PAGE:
July 27, 2016
A Tribute to One of Occupy’s Intellectual Predecessors
Posted on Feb 29, 2012
By Peter Dreier, Truthout
By the time he wrote “The Power Elite,” Mills had given up hope that a resurgent labor movement could revitalize American democracy. He seemed oblivious to the burgeoning civil rights movement that had erupted in Montgomery in 1955. (In fact, he was oblivious to issues of race throughout his writings.)
But Mills’ books, particularly “The Power Elite,” resonated with the growing mood of discontent in the nation, particularly on college campuses. For example, its influence can be seen in the “Port Huron Statement,” the founding manifesto of Students for a Democratic Society (SDS), written in 1962. The “Statement’s” principal author, Tom Hayden and other SDS leaders, like sociologist Dick Flacks, greatly admired Mills. The “Statement’s” analysis of power and its call for “participatory democracy” echoed Mills’ views.
During the last few years of his life, a few trends—the rise of student activism in the United States and Europe; the Cuban revolution in 1959; and the awakening of anti-colonial movements in Africa, Asia and South America—gave Mills a new sense of hope. Energized by these movements, he quickly wrote two short books—which he called “pamphlets”—that he aimed for a wide audience. “The Causes of World War Three” (1958), an impassioned plea for an end to the nuclear arms race, sold over 100,000 copies. “Listen, Yankee” (1960), a sympathetic look at the Cuban revolution from the viewpoint of a Cuban revolutionary, sold over 400,000 copies. In the fall of 1960, he published a “Letter to the New Left” in the British journal New Left Review, encouraging young radicals around the world.
Mills’ writing combined analysis and outrage. He was a meticulous researcher, but he did not wish to be what he called a “sociological bookkeeper.” He wrote about the fundamental questions facing American society and he had strong opinions. “I try to be objective,” Mills wrote, “I do not claim to be detached.”
Square, Site wide
Toward the end of his life, the mainstream media began asking Mills for his views on major issues of the day. In December 1960, he was invited to appear on the NBC television show “The Nation’s Future” to debate A.A. Berle, a spokesperson for the newly elected Kennedy administration, about US policy in Latin America. On the eve of the program, Mills suffered a heart attack and had to cancel the debate. He never fully recovered his remarkable energy. A second heart attack on March 20, 1962, was fatal. He didn’t live to see the emergence of the student and antiwar movements that his work helped inspire.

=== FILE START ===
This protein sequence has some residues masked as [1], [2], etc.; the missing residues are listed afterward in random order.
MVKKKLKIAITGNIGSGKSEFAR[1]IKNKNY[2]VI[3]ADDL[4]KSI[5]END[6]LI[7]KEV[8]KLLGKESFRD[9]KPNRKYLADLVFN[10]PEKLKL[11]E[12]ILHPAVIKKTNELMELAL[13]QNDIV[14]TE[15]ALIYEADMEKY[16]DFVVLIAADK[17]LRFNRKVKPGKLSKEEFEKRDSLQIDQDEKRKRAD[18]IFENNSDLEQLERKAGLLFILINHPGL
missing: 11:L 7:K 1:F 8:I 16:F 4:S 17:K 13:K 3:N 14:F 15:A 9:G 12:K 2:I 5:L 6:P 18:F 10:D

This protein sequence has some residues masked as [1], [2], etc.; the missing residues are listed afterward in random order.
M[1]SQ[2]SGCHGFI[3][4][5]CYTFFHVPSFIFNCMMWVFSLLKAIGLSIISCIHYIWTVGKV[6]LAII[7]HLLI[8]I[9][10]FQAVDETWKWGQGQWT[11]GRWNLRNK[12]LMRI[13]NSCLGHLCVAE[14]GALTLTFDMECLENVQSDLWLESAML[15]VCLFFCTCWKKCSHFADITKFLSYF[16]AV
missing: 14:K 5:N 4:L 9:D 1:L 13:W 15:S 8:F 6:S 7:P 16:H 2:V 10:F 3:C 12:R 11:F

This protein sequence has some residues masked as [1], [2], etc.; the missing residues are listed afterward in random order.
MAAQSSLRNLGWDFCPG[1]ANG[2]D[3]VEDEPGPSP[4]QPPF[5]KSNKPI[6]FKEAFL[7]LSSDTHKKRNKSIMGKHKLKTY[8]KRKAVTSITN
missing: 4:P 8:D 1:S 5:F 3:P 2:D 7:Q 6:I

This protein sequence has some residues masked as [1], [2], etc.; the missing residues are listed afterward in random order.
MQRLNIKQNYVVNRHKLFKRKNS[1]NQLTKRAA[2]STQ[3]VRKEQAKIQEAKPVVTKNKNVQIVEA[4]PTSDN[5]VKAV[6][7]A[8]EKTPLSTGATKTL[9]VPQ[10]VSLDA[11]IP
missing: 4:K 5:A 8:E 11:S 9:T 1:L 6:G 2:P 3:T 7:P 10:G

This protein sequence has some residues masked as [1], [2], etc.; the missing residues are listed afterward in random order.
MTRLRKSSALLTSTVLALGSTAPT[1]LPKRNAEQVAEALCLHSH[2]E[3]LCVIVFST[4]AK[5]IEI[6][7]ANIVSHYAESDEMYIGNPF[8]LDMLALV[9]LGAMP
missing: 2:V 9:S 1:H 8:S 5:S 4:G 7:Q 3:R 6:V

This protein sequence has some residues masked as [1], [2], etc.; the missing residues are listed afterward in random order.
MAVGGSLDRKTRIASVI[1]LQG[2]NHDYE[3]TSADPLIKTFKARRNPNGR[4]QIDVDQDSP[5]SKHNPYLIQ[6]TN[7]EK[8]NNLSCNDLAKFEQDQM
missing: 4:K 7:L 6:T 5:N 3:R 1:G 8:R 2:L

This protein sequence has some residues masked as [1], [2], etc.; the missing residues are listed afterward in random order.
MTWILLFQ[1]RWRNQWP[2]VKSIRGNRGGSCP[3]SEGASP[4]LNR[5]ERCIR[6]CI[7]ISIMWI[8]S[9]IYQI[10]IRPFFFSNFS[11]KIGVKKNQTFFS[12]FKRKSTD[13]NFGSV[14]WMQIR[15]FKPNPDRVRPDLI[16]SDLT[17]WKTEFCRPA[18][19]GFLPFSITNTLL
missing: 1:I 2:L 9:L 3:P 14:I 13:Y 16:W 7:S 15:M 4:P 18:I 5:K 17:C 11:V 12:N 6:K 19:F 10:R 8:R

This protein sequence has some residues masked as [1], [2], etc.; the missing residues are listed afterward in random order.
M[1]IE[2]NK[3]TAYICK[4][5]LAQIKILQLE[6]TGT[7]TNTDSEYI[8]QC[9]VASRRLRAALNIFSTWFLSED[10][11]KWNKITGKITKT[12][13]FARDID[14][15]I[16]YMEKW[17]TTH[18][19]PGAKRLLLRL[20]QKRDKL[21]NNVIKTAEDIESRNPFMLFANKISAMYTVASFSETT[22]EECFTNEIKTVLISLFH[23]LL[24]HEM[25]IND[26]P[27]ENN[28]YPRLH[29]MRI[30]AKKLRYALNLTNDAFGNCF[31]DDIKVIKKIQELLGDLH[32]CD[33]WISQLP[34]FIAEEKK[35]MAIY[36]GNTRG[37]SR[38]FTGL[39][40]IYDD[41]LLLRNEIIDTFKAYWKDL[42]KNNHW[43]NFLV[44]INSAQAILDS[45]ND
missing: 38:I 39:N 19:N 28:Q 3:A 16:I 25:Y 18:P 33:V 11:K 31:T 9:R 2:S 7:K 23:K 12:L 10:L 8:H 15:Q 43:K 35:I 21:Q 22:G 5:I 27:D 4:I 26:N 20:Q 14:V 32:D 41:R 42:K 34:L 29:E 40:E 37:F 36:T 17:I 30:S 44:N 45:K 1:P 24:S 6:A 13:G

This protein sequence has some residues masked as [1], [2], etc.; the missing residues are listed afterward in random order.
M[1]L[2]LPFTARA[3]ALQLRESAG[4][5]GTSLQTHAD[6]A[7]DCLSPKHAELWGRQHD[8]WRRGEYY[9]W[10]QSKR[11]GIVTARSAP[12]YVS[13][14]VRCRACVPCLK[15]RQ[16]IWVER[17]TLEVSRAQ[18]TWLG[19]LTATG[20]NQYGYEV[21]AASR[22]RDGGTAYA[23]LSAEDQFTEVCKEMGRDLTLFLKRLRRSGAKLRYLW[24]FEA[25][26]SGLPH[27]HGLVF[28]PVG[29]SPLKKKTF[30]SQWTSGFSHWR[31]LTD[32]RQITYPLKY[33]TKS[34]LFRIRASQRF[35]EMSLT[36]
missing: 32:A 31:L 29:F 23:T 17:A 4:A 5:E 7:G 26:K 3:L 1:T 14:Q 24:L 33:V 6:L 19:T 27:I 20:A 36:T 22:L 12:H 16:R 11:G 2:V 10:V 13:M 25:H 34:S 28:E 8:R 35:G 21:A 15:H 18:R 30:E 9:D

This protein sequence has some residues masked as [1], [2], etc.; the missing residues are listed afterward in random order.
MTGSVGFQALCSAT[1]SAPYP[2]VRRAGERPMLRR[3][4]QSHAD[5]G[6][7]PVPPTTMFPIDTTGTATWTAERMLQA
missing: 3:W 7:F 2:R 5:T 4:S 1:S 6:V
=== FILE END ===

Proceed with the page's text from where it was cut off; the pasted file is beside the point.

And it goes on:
Few [Occupy] Wall Street activists have probably heard of Mills or are familiar with his work. But Mills’ breakthrough ideas—especially his notion of the “power elite”—resonate today with the growing recognition that too much wealth and power in the hands of the superrich undermines democracy.
For further reference:
Daniel Geary, “Radical Ambition: C. Wright Mills, the Left and American Social Thought,” Berkeley: University of California Press, 2009.
Kathryn Mills with Patricia Mills, editors, “C. Wright Mills: Letters and Autobiographical Writings,” Berkeley: University of California Press, 2000.
John H. Summers, editor, “The Politics of Truth: Selected Writings of C. Wright Mills,” New York: Oxford University Press, 2008.
G. William Domhoff, “Who Rules America? Challenges to Corporate and Class Dominance,” sixth edition, New York: McGraw-Hill, 2010.
Tom Hayden, “Radical Nomad: C. Wright Mills and His Times,” Boulder, Colorado: Paradigm Publishers, 2006.
C. Wright Mills, “The New Men of Power. America’s Labor Leaders,” New York: Harcourt Brace & Co., 1948.
C. Wright Mills, “White Collar. The American Middle Classes,” New York: Oxford University Press, 1951.
C. Wright Mills, “The Power Elite,” New York: Oxford University Press, 1956.
C. Wright Mills, “The Causes of World War Three,” New York: Simon & Schuster, 1958.
C. Wright Mills, “Listen Yankee: The Revolution in Cuba,” New York: McGraw Hill, 1960.
Peter Dreier is professor of politics and chair of the Urban and Environmental Policy Department at Occidental College. His next book, “The 100 Greatest Americans of the 20th Century: A Social Justice Hall of Fame,” will be published by Nation Books in June.
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